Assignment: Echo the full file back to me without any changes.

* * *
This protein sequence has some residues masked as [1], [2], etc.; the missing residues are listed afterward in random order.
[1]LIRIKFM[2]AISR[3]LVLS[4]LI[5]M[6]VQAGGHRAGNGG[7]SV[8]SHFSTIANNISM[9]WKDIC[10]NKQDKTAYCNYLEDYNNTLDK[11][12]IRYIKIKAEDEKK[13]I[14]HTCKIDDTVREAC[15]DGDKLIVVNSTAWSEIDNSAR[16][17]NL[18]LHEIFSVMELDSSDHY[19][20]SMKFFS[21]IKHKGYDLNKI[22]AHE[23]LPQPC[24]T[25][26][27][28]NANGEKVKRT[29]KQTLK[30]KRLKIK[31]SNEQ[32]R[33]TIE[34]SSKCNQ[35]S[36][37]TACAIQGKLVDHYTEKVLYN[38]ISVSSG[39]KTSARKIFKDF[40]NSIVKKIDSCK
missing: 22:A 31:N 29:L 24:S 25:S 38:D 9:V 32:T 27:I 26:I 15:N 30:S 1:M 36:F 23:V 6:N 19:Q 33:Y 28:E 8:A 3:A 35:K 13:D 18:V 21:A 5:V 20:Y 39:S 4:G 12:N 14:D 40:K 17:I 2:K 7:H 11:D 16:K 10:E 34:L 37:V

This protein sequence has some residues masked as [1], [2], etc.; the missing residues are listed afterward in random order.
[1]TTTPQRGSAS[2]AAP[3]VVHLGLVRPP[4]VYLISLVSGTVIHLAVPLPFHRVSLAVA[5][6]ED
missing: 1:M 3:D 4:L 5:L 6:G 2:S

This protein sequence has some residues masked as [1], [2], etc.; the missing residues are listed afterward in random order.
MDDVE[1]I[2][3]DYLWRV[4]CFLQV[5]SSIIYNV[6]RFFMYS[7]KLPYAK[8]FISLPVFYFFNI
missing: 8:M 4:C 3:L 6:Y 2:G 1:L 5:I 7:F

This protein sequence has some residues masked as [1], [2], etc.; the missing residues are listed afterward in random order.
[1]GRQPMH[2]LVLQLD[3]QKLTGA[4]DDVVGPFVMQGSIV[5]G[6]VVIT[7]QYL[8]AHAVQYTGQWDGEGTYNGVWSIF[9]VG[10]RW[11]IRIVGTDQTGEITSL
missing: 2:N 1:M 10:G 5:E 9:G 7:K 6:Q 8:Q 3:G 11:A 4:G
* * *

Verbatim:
This protein sequence has some residues masked as [1], [2], etc.; the missing residues are listed afterward in random order.
[1]LIRIKFM[2]AISR[3]LVLS[4]LI[5]M[6]VQAGGHRAGNGG[7]SV[8]SHFSTIANNISM[9]WKDIC[10]NKQDKTAYCNYLEDYNNTLDK[11][12]IRYIKIKAEDEKK[13]I[14]HTCKIDDTVREAC[15]DGDKLIVVNSTAWSEIDNSAR[16][17]NL[18]LHEIFSVMELDSSDHY[19][20]SMKFFS[21]IKHKGYDLNKI[22]AHE[23]LPQPC[24]T[25][26][27][28]NANGEKVKRT[29]KQTLK[30]KRLKIK[31]SNEQ[32]R[33]TIE[34]SSKCNQ[35]S[36][37]TACAIQGKLVDHYTEKVLYN[38]ISVSSG[39]KTSARKIFKDF[40]NSIVKKIDSCK
missing: 22:A 31:N 29:L 24:S 25:S 38:D 9:V 32:T 27:I 26:I 15:N 30:S 1:M 36:F 23:V 6:N 19:Q 33:Y 28:E 8:A 3:A 35:K 13:D 18:V 21:A 5:V 20:Y 39:S 4:G 12:N 14:D 40:K 17:I 2:K 7:H 11:D 16:K 10:E 34:L 37:V

This protein sequence has some residues masked as [1], [2], etc.; the missing residues are listed afterward in random order.
[1]TTTPQRGSAS[2]AAP[3]VVHLGLVRPP[4]VYLISLVSGTVIHLAVPLPFHRVSLAVA[5][6]ED
missing: 1:M 3:D 4:L 5:L 6:G 2:S

This protein sequence has some residues masked as [1], [2], etc.; the missing residues are listed afterward in random order.
MDDVE[1]I[2][3]DYLWRV[4]CFLQV[5]SSIIYNV[6]RFFMYS[7]KLPYAK[8]FISLPVFYFFNI
missing: 8:M 4:C 3:L 6:Y 2:G 1:L 5:I 7:F

This protein sequence has some residues masked as [1], [2], etc.; the missing residues are listed afterward in random order.
[1]GRQPMH[2]LVLQLD[3]QKLTGA[4]DDVVGPFVMQGSIV[5]G[6]VVIT[7]QYL[8]AHAVQYTGQWDGEGTYNGVWSIF[9]VG[10]RW[11]IRIVGTDQTGEITSL
missing: 2:N 1:M 10:G 5:E 9:G 7:K 6:Q 8:Q 3:G 11:A 4:G